Doubtless we'll see more than one idea of "proper formation" operative offered here on The Wild Reed.

Michael J. Bayly said...

Nebrshugyo,

I discuss "The Question of an Informed Catholic Conscience" here.

Peace,

Michael

nebrshugyo said...

Hmmm...I don't know...I read "The Question of an Informed Catholic Conscience." My first question about it is "What prevents the inclusion of 'personal experience and insight' from becoming an elaborate exercise in self-justification?" Human beings have an apparently infinite capacity for delusion and self-deception. One of the benefits of authoritative teaching external to the self is to challenge individual delusion and self-deception. Put another way, the role of the hierarchy is not to tell me what to do, its to help me make a decision when "what to do" is not clear based on, among many other things, personal experience, insight, education and intellect. Rather than damn the pastors of the Church for authoritative teaching, its better to value them for their very narrow and particular ministry of decision support when decisions are difficult to make.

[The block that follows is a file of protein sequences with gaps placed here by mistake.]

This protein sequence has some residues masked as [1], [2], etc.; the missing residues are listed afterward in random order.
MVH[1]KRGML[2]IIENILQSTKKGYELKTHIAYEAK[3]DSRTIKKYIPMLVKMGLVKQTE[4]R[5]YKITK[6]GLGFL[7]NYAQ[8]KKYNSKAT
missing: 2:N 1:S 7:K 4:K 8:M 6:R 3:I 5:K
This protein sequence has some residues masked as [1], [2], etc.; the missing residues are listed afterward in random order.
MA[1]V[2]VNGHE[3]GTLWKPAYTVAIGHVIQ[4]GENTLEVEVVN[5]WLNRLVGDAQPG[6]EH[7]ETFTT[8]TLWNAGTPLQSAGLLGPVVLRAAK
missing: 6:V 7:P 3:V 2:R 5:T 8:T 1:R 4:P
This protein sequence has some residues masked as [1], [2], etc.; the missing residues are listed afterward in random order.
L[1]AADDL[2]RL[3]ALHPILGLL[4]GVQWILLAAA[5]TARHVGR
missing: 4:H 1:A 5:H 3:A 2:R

Liam said...

Dialog in this context is only genuine and sincere if we laypeople enter into it with an understanding that the answers to all of our questions and requests may not be ones we like. A collegial dialog does not mean there is equivalency of roles; a collegial society has distinct roles and functions and authorities. Regulation of the liturgy is not a lay role or function or authority. Electioneering is not a clerical or prelatial role or function or authority.

American Catholics labor under two misimpressions about liturgical law:

1. That its like moral law, in the consideration of subjective criteria. Actually, outside of Matrimony, subjective criteria are relatively irrelevant to liturgical law. It's fairly black-and-white compared to moral theology. This is an inheritance from the resolution of the Donatist heresy, among other things. It is is the hierarchy that determines liturgical law; our preferences regarding it are beside the point.